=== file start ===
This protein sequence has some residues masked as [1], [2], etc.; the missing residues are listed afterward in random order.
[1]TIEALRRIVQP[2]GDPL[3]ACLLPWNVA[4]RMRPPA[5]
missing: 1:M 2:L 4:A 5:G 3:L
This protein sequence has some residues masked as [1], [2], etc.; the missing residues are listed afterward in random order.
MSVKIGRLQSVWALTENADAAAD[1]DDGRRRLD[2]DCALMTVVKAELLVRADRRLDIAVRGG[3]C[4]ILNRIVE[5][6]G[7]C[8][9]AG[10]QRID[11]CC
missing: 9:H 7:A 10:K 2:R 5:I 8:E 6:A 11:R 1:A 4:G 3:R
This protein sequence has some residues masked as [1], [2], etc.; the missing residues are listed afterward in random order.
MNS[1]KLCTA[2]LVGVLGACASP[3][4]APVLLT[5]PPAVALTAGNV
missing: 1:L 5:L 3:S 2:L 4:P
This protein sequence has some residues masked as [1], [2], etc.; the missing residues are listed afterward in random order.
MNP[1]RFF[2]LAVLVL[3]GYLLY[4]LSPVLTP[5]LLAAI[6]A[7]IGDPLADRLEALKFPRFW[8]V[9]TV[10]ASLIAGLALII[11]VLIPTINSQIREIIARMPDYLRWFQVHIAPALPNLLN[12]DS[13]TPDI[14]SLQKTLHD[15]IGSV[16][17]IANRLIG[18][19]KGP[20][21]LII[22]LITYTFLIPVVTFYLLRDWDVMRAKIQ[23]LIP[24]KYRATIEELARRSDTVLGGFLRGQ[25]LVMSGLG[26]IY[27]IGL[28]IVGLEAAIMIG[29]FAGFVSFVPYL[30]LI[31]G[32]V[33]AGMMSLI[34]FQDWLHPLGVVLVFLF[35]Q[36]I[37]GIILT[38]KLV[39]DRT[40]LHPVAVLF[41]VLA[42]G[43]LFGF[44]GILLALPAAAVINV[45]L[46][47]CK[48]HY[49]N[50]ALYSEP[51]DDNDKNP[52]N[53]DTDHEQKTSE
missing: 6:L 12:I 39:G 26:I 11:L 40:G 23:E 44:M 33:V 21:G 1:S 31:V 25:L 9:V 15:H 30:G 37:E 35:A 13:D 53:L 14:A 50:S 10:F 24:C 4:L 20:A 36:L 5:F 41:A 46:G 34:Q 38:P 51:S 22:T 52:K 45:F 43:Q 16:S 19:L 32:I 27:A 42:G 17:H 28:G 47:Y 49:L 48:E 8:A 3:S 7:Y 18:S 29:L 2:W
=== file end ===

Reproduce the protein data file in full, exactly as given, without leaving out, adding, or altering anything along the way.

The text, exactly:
This protein sequence has some residues masked as [1], [2], etc.; the missing residues are listed afterward in random order.
[1]TIEALRRIVQP[2]GDPL[3]ACLLPWNVA[4]RMRPPA[5]
missing: 1:M 2:L 4:A 5:G 3:L
This protein sequence has some residues masked as [1], [2], etc.; the missing residues are listed afterward in random order.
MSVKIGRLQSVWALTENADAAAD[1]DDGRRRLD[2]DCALMTVVKAELLVRADRRLDIAVRGG[3]C[4]ILNRIVE[5][6]G[7]C[8][9]AG[10]QRID[11]CC
missing: 9:H 7:A 10:K 2:R 5:I 8:E 6:A 11:R 1:A 4:G 3:R
This protein sequence has some residues masked as [1], [2], etc.; the missing residues are listed afterward in random order.
MNS[1]KLCTA[2]LVGVLGACASP[3][4]APVLLT[5]PPAVALTAGNV
missing: 1:L 5:L 3:S 2:L 4:P
This protein sequence has some residues masked as [1], [2], etc.; the missing residues are listed afterward in random order.
MNP[1]RFF[2]LAVLVL[3]GYLLY[4]LSPVLTP[5]LLAAI[6]A[7]IGDPLADRLEALKFPRFW[8]V[9]TV[10]ASLIAGLALII[11]VLIPTINSQIREIIARMPDYLRWFQVHIAPALPNLLN[12]DS[13]TPDI[14]SLQKTLHD[15]IGSV[16][17]IANRLIG[18][19]KGP[20][21]LII[22]LITYTFLIPVVTFYLLRDWDVMRAKIQ[23]LIP[24]KYRATIEELARRSDTVLGGFLRGQ[25]LVMSGLG[26]IY[27]IGL[28]IVGLEAAIMIG[29]FAGFVSFVPYL[30]LI[31]G[32]V[33]AGMMSLI[34]FQDWLHPLGVVLVFLF[35]Q[36]I[37]GIILT[38]KLV[39]DRT[40]LHPVAVLF[41]VLA[42]G[43]LFGF[44]GILLALPAAAVINV[45]L[46][47]CK[48]HY[49]N[50]ALYSEP[51]DDNDKNP[52]N[53]DTDHEQKTSE
missing: 6:L 12:I 39:G 26:I 11:L 40:G 23:E 44:M 33:V 21:G 1:S 31:V 25:L 9:V 15:H 30:G 37:E 35:A 13:D 53:L 14:A 50:S 10:F 24:C 4:L 20:A 36:L 5:F 41:A 46:G 34:Q 38:P 51:S 22:T 52:K 45:F 43:Q 16:S 19:L 32:I 27:A 42:G 17:H 28:G 47:Y 49:L 48:E 8:A 3:S 7:Y 18:S 29:L 2:W